There are several crepe-making schools in Brittany, teaching the proper way to make them, the economics of buying the ingredients, the management of a crêperie, etc. The equipment is simple: you need a large round flat cast-iron griddle, preferably heated by gas, called a billig. The electric ones work too, but the taste and consistency of the crepes are not the same. Next to the griddle, you will keep a large bowl with the batter and a ladle, with a small water bowl to rinse the ladle between crêpes. And now the unique tools of the trade: the rozell (like a small wooden rake without teeth, it’s size has to be the radius of the griddle) and the spanell, a wooden spatula with sharpened sides and a pointed end, to lift and fold the crepe.
The difficulty resides in getting a handle on the movement of the rozell.
Once you have poured the batter on the left side of the bilig, a very delicate movement describing a comma will spread the batter clockwise. A second and maybe a third comma will be required; but as you close the circle. You need to learn to invert the position of your fingers as the rozell balances lightly on the batter. Beginners can go through an entire bowl of batter without being able to achieve anything but little shreds. But once you master the rozell, your crepes will only need to be garnished and folded. You will see in homes or at fairs that the old guard crepe-makers are using two bilig side by side. They cook the first side on one of them, and when it’s ready, flip it with the spanell onto the second one, where it gets garnished. No half-cooked crepes there!
So it’s easier to go to the crêperie.
In the old times, like forty or fifty years ago, the menus were as simple as could be: you could add an egg, or ham, or sausage, or even what became a classic: egg, ham and cheese. And it is still what you will find on the menus at fairs and pardons. But under pressure from the tourists, new ingredients started appearing: mushrooms, asparagus, smoked salmon, andouille … To the point today the menus reflect the fact Brittany is the first agricultural region of Europe! And sweet crepes can be even more inventive, from the simple addition of honey or jam, to elaborate desserts with ice-cream, chantilly cream, fruit, nuts…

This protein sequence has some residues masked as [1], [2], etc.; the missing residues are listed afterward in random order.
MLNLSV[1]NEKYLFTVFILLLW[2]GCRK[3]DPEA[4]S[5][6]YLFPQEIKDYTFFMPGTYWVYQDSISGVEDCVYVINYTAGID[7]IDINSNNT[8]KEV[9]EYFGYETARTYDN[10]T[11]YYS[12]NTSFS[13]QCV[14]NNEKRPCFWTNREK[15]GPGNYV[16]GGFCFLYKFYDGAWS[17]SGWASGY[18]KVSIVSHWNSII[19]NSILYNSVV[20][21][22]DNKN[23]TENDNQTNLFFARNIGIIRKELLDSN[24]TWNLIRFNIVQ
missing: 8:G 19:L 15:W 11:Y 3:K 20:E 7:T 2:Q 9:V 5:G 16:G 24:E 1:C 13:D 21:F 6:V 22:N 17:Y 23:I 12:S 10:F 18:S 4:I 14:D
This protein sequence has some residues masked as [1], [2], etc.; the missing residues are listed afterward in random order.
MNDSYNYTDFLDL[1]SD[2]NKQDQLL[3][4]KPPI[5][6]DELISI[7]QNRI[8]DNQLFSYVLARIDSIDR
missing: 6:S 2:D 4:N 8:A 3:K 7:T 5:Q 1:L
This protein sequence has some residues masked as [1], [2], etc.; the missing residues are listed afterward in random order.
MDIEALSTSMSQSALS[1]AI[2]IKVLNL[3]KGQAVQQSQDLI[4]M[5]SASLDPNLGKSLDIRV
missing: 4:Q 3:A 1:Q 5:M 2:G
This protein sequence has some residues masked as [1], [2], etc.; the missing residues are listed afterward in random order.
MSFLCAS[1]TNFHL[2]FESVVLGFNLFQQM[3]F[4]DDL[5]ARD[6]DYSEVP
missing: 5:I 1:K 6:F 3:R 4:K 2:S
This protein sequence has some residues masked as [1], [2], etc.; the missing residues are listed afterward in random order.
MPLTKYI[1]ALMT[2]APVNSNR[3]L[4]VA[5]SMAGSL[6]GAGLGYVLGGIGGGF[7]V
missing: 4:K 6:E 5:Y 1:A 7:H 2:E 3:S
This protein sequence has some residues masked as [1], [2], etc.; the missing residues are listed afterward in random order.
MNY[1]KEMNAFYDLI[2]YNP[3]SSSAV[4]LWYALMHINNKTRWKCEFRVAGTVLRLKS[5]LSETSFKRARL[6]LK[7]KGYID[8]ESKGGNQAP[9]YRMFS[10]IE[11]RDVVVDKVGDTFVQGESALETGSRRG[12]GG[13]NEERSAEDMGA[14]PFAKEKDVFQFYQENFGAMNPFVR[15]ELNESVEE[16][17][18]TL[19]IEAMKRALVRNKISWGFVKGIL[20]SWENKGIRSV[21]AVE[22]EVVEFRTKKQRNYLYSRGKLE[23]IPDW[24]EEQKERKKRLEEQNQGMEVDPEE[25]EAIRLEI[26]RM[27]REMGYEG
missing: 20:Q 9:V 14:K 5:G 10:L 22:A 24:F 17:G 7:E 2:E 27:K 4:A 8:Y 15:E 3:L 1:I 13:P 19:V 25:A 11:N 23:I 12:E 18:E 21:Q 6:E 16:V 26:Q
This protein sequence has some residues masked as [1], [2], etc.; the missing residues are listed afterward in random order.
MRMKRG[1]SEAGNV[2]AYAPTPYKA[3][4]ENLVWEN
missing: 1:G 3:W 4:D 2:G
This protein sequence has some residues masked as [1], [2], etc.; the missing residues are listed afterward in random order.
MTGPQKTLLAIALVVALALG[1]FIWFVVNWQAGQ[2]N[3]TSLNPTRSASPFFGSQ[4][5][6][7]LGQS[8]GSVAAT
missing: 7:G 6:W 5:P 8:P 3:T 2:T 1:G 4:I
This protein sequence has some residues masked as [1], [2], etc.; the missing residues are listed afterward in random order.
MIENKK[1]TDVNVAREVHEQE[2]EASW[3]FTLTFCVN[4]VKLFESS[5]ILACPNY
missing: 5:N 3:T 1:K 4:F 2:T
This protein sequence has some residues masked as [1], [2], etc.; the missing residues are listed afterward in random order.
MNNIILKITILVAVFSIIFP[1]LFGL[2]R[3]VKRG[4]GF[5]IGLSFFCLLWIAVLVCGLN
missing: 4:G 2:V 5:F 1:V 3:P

There are caveats: not every crêperie or crepe merchant is selling what the Bretons would consider a real crepe.
For one thing, buckwheat flour is hard to come by, in spite of the resurgence of ecological mills. Most of it comes from China, sometimes Bulgaria, and does not have the richness and the aroma of the local buckwheat. The ingredients also deserve some vetting, since smoked salmon can be coming under plastic from Germany! But you can have faith in the gastronomic guides and the “Made in Brittany” label to find a quality crêperie. And I don’t want to sound too chauvinistic, but Quimper/Kemper as the largest number of highly rated crêperies.
The industry of the crepe is a healthy one, which supports auxiliary industries: the cider makers for one (crepes are accompanied by cider, or maybe sometimes coffee), the buckwheat farmers whose specialty almost disappeared three decades ago, the bilig makers, and also the woodturners who make the rouzelloù and spanelloù.